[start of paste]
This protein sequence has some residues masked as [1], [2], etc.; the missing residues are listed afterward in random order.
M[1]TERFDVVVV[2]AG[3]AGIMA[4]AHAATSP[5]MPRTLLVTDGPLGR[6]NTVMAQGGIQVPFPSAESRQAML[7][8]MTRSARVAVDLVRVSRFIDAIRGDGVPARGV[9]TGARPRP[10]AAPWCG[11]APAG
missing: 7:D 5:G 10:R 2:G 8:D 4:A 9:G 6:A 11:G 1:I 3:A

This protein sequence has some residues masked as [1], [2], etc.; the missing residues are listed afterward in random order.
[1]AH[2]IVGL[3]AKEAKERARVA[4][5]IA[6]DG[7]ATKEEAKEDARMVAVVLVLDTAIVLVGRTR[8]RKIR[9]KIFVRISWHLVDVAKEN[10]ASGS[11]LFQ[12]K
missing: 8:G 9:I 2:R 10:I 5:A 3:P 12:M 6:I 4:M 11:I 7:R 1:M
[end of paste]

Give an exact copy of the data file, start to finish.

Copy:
This protein sequence has some residues masked as [1], [2], etc.; the missing residues are listed afterward in random order.
M[1]TERFDVVVV[2]AG[3]AGIMA[4]AHAATSP[5]MPRTLLVTDGPLGR[6]NTVMAQGGIQVPFPSAESRQAML[7][8]MTRSARVAVDLVRVSRFIDAIRGDGVPARGV[9]TGARPRP[10]AAPWCG[11]APAG
missing: 7:D 5:G 10:R 2:G 8:D 4:A 9:G 6:A 11:G 1:I 3:A

This protein sequence has some residues masked as [1], [2], etc.; the missing residues are listed afterward in random order.
[1]AH[2]IVGL[3]AKEAKERARVA[4][5]IA[6]DG[7]ATKEEAKEDARMVAVVLVLDTAIVLVGRTR[8]RKIR[9]KIFVRISWHLVDVAKEN[10]ASGS[11]LFQ[12]K
missing: 8:G 9:I 2:R 10:I 5:A 3:P 12:M 6:I 4:M 11:I 7:R 1:M